wedding cake top
(Photo: Wikimedia Commons)

A follow-up to the preceding Charlie Hebdo post, with a different approach: having one’s cake and eating it, too.

If a baker is required by law to make a wedding cake promoting same-sex marriage, should that same baker be required by law to make a cake with an anti-gay message?

That is essentially the case a court in Denver, Colorado, may have to consider (if it gets that far). Reports the Daily Mail, among others: “An anti-gay activist has filed a religious discrimination complaint against a bakery that refused to decorate a Bible-shaped cake with words describing homosexuals as ‘detestable’. … (The bakery) also refused the elderly man’s request for a design featuring two men holding hands with an ‘X’ over them, followed by the words ‘god hates homosexuality’.”

This is obviously a test case, in response to court decisions in the United States and the United Kingdom forcing bakeries to make wedding cakes for same-sex couples despite the anti-gay religious beliefs of the bakers.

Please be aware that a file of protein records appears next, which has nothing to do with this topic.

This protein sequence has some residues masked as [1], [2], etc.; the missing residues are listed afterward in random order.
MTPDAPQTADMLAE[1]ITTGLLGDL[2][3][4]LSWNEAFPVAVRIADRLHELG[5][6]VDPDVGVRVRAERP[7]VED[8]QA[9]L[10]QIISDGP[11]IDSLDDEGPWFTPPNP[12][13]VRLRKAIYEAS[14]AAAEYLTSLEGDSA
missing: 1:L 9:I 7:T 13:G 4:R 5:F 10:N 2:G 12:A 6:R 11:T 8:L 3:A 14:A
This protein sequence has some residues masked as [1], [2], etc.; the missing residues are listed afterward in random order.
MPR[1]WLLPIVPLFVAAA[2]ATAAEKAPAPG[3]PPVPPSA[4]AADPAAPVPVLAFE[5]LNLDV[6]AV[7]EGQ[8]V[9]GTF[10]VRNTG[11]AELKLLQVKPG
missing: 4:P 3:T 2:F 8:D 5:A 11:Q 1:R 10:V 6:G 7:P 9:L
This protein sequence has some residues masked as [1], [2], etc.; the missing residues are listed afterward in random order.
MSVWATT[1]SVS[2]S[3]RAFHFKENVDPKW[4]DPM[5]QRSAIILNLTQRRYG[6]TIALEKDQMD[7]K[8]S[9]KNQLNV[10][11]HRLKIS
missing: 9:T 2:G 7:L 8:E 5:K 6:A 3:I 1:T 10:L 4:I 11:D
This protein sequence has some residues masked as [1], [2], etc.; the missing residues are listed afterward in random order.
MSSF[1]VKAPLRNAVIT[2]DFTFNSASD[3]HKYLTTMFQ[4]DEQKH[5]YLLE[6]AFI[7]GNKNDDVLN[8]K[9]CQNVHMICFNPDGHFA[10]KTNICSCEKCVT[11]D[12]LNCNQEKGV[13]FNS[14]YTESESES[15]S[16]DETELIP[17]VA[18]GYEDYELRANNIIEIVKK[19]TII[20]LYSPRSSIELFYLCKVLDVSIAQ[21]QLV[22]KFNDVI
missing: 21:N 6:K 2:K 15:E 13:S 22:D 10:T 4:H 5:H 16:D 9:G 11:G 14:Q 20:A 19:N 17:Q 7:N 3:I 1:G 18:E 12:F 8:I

So, where do we draw the line on free speech? Does the anti-gay activist have a case? Should the baker have to make him an anti-gay cake? Does the anti-gay person have a right to offend gay people, and to promote anti-gay sentiment with a cake?

After reading the responses to the preceding Charlie Hebdo post, I suspect many would side with the anti-gay activist on principle, i.e. free speech.

But if you did side with Charlie Hebdo and don’t side with the anti-gay activist, I would be curious to hear why Charlie Hebdo should be allowed to promote what millions consider to be anti-Muslim views while an anti-gay activist should not be allowed to express his views.

For discussion . . .

Personally, I don’t have an opinion about the Colorado case yet. I am still thinking about it.

What say you?

— Jillian